Concentration levels, potential sources and bioavailability of trace elements in marine sediments from Kongsfjorden (Svalbard Islands, Norwegian Arctic) were assessed and discussed. Surface sediments were collected by a Ponar grab and characterised in terms of mineralogical composition, grain-size distribution, total organic carbon and nitrogen percentage contents, and major and trace elements concentrations. Anthropogenic and natural sources of trace elements were inferred from lead isotope ratios, while the potential metal bioavailability was evaluated by size-fractionation and solid-phase speciation studies and by the analysis of acid-volatile sulphides (AVS) and simultaneously extracted metals (SEM). Concentrations of metals, their enrichment factors and solid speciation patterns collectively indicated that the anthropogenic impact of trace elements in the fjord is generally low, with a minor enrichment with respect to crustal values (by a factor of 2–11) for As, Cr, Ni and V. The lead isotope ratios (208Pb/207Pb: 2.474–2.498 and 206Pb/207Pb: 1.206–1.212) were close to the natural signature except in the outer fjord, due to the influence of the Atlantic marine circulation. Many elements of toxicological concern (e.g. Pb, V, Zn) were enriched in the finest sediment fraction, which was by far the preponderant one, especially in the inner fjord. However, less than 15% of most trace elements (exceptions Cd and Mn) in the finest fraction was actually associated with easily leachable sediment phases. Finally, the high SEM/AVS ratios determined on samples from sites close to the glacier fronts (11–15), due to low AVS content, highlighted that the sediment in that zone cannot remove additional inputs of heavy metals by sulphide precipitation.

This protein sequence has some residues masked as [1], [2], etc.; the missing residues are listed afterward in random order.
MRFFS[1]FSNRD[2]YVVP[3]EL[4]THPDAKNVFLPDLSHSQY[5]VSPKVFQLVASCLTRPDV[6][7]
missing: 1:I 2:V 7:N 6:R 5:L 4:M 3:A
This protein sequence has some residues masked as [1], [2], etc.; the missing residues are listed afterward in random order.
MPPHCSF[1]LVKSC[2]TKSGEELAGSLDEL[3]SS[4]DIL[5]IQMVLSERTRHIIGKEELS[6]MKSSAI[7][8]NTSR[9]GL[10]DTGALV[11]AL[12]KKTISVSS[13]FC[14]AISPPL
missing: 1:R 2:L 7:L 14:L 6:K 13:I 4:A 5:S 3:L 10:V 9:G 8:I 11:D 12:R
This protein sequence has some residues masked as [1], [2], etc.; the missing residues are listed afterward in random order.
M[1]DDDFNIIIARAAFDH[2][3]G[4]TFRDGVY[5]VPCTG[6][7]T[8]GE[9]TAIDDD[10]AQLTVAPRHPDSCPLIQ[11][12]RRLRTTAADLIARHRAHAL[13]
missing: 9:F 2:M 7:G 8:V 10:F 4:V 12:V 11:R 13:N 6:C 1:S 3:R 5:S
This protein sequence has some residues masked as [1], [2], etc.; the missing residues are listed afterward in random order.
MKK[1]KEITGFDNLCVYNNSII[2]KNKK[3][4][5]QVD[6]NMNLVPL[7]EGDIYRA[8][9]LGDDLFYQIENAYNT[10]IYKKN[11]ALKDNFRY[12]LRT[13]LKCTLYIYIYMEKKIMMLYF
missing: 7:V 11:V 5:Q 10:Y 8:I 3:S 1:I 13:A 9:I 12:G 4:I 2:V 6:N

|Titolo:||Trace elements in surface sediments from Kongsfjorden: occurrence, sources and bioavailability|
|Data di pubblicazione:||2017|
|Appare nelle tipologie:||01.01 - Articolo su rivista|
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